Soon we discover that Rita has faced her ultimate fear and is next on the Minotaur’s list. She secludes herself and runs as far away from the others as possible – sacrificing herself to protect them from the inevitable attack.
Watching her on a security monitor, and horribly upset that he’s unable to save her (and that she won’t let him) the Doctor phones Rita to tell her to block out her fears and stay focused on her belief. This advice turns out to be her death sentence.
With her death and Rita’s final words, the Doctor realises that it’s not fear but faith on which the Minotaur feeds. Whether that’s faith in God, luck or conspiracy theories – the monster consumes one’s most fundamental belief.
Now, when a program showcases a positive Muslim character it’s a victory and a cause for celebration especially among Muslim fans. For decades we’ve been the easy choice for comedic relief, terrorists, horrible stereotypical Arabs (even though most of us aren’t Arab), cab drivers, oppressed women and most certainly token characters who are just there to justify an episode on terrorism, racism, diversity or social justice. And that’s precisely what this episode did: use a token Muslim to help write a brilliant story.
I don’t like hating upon my favourite show. Really I don’t. On one hand I’m absolutely thrilled that Rita was written so wonderfully and positively – but on the other there was much snorting and eye rolling when I saw that her effectiveness as a character was just to drive the plot.
The only reason she’s Muslim is to tell a cheap, albeit funny, joke and to have an example of someone with a deep faith for God. The “don’t be frightened” crack wouldn’t have worked if she were a devout Catholic. She needs to be Muslim because the episode is about fear and as sad as it is, “scary” is on the list of easy Muslim stereotypes.
It’s Rita’s strength, willingness to sacrifice herself and perceptive ability to call the Doctor out on his own “God complex” that make her an effective Muslim character. But being a woman of colour from the Indian subcontinent, a medical student who loves tea and whose greatest fear is disappointing her horribly overbearing father who can’t accept her “B” in mathematics – are all convenient and unfortunate generalisations.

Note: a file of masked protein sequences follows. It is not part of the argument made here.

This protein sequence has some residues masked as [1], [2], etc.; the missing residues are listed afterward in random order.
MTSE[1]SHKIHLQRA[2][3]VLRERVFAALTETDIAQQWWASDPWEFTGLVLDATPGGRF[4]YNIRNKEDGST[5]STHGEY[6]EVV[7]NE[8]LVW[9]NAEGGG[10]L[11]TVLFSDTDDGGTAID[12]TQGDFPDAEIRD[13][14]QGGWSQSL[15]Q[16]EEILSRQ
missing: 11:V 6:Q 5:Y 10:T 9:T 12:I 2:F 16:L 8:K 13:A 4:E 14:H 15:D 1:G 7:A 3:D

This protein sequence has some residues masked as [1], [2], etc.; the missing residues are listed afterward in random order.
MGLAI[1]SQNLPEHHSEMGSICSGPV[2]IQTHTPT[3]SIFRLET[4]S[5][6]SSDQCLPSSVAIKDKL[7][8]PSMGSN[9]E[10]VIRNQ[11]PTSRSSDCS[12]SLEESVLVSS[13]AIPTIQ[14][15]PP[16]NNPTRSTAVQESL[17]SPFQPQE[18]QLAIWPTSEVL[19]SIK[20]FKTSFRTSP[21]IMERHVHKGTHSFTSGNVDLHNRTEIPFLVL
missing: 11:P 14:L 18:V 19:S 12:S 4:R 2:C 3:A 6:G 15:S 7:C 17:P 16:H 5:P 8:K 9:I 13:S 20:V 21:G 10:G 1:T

The Doctor always has an affinity for the strange and wonderful. He’s well known to become overenthusiastic and exotify new or unique alien species and to “collect” those who make an impression on him. In his reaction to and interaction with Rita, I feel like the writers made him into an Orientalist voyeur.
In his near millennium-long lifetime, Rita is presumably the first Muslim the Doctor has cared to recognize. The fact he’s shocked at her faith also tells me that the writers feel the political climate against Muslims is so horrible that the Doctor actually has reason to be surprised. And yet the only real clue to Rita’s Muslimness is a random Arabic reference. She could have easily said “we’re in Hell” and the episode would have move forward without question or focus on Islam.
Rita needs to die in order for the Doctor to understand how to save the people he loves – this is the main reason her character was written into the episode. So I don’t understand the reference to her faith except to check off “Muslim” from a list of marginal voices to represent on the show.
I never had the expectation that there could ever be a Muslim companion. It wasn’t an important element for me to ask for, because Doctor Who fires up my imagination and for years I’ve created stories in my mind about traveling and experiencing the universe with some roguish Time Lord. And while it would be nice to have a Muslim in the TARDIS, I know now there will never be one.